A good network of long-distance buses connects most major towns of Ethiopia.
Recently a new breed of bus has taken to the roads of Ethiopia and these ones actually are pretty plush (air-con, reclining seats, on-board toilets, TVs and even free snacks). The biggest and best companies are Selam Bus and Sky Bus. We strongly recommend that you pay extra to travel on one of these newer private bus operators. Apart from being much more comfortable, they rarely travel at night and are generally safer.
Otherwise, you'll find yourself at the mercy of the government buses and similar private services. A few things to remember:
- One government bus association and around a dozen private ones operate, though you’ll rarely be able to tell the difference between any of them. The biggest differentiating trait between government and private buses is the predeparture rituals.
- Government buses sell seat-specific tickets in advance and passengers must wait in line while the bus is loaded. After that’s completed, the queue is paraded around the bus before tickets are checked and the boarding barrage occurs. Private buses simply open the doors and start selling tickets to the flood of passengers as they cram in. Needless to say, private buses are usually the first to leave. They also tend to be slightly more comfortable than government ones.
- Unlike most African countries, standing in the aisles of long-distance buses is illegal in Ethiopia, making them more comfortable (note that we’ve said ‘more comfortable’, which is a far cry from saying comfortable) and safer. On the longer journeys, there are usually scheduled 20-minute stops for meals.
- In many cases when you arrive at the bus station there’ll only be one bus heading in your direction, so any thoughts about it being private or government become irrelevant. If you haven't booked in advance through one of the new private companies, your choices will be limited to whichever bus is leaving next.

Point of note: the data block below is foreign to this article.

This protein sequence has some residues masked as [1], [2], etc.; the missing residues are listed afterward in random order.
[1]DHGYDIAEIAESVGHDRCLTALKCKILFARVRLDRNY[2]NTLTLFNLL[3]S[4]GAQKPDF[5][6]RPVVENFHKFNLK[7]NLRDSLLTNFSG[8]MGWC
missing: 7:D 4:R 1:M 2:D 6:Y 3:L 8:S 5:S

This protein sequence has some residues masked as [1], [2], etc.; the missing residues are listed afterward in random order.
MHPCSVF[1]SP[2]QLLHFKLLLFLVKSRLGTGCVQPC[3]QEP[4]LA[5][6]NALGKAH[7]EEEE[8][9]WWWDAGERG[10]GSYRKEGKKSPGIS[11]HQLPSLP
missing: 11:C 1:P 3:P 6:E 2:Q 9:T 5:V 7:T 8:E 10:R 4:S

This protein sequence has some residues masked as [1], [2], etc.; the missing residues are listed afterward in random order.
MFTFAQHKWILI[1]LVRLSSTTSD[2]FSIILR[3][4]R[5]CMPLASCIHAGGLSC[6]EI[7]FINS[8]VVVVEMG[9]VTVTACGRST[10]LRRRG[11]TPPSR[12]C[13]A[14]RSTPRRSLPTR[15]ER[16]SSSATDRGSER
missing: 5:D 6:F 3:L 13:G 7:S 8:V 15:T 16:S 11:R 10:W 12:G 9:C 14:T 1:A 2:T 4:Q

- Once on the road, you’ll realise that all buses are slow. On sealed roads you can expect to cover around 50km/h, but on dirt roads 30km/h or less. In the rainy season, journeys can be severely disrupted. Thankfully, new roads are spreading rapidly across the land and turning many troublesome dirt sections into slick sections of sealed road. Unfortunately this has seen an increase in road accidents due to speed.
- Remember when asking about departure times that the Ethiopian clock is used locally (add six hours to get the Western time).
- In remote areas long waits for buses to fill is normal – some may not leave at all. In general, the earlier you get to the bus station, the better chance you have of catching the first bus out of town.
- The major drawback with bus travel is the size of the country. For the Historical Circuit alone, you’ll spend a total of at least 10 days sitting on a bus to cover the 2500km.
- On most journeys with durations that last longer than one day, there are overnight stops en route (Ethiopian law stipulates that all long-distances buses must be off the road by 6pm, although in practice this is often ignored). In many cases you won’t be allowed to remove luggage from the roof, so you should pack toiletries and other overnight items to take with you in a small bag on the bus.
- Smaller and more remote towns are usually served by minibuses or Isuzu trucks. They're usually faster and sometimes cheaper, but you take your life in your hands if you decide to travel in one.
Buses are very cheap in Ethiopia. Both government-run and private buses work out at around US$1.50 to US$1.75 per 100km. You will pay double or triple this for one of the newer private companies, but we think it's always worth it.